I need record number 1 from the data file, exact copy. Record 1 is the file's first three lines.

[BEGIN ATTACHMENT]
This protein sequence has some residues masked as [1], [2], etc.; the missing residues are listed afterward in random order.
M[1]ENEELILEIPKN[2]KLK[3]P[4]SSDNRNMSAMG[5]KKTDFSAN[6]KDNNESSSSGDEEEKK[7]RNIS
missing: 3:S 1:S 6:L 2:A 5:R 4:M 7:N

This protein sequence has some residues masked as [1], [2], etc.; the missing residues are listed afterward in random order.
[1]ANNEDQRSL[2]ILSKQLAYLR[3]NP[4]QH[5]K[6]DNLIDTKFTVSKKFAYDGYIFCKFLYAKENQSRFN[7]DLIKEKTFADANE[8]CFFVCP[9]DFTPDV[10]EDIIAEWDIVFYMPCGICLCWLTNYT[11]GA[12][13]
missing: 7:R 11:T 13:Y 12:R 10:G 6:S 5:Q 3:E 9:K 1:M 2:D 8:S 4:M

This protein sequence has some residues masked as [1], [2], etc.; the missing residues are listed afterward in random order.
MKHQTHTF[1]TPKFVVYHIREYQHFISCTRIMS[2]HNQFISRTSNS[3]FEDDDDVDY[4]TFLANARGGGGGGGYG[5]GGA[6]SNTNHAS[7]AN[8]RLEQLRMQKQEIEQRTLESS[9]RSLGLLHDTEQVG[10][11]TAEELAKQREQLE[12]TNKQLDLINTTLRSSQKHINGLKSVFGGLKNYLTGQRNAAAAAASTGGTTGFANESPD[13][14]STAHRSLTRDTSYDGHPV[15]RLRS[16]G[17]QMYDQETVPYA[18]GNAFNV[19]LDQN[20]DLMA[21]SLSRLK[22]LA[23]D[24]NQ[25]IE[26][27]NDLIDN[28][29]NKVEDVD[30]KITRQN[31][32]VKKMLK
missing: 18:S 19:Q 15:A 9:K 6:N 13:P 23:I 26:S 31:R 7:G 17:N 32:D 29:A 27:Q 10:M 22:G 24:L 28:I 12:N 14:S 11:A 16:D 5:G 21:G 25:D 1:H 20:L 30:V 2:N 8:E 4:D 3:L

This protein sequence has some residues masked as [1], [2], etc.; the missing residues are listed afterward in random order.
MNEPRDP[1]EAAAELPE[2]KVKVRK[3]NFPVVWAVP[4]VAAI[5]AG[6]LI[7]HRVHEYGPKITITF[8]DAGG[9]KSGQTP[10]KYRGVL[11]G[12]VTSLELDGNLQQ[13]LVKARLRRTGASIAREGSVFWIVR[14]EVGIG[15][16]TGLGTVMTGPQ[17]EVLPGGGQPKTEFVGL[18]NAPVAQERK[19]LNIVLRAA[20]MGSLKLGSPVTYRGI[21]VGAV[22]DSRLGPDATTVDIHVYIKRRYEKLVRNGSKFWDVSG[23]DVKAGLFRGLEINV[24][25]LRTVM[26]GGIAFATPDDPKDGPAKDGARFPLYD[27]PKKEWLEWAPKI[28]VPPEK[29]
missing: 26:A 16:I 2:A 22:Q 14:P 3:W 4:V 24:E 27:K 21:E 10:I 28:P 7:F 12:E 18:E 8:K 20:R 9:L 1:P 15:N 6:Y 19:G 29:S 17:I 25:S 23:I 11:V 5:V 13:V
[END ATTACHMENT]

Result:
This protein sequence has some residues masked as [1], [2], etc.; the missing residues are listed afterward in random order.
M[1]ENEELILEIPKN[2]KLK[3]P[4]SSDNRNMSAMG[5]KKTDFSAN[6]KDNNESSSSGDEEEKK[7]RNIS
missing: 3:S 1:S 6:L 2:A 5:R 4:M 7:N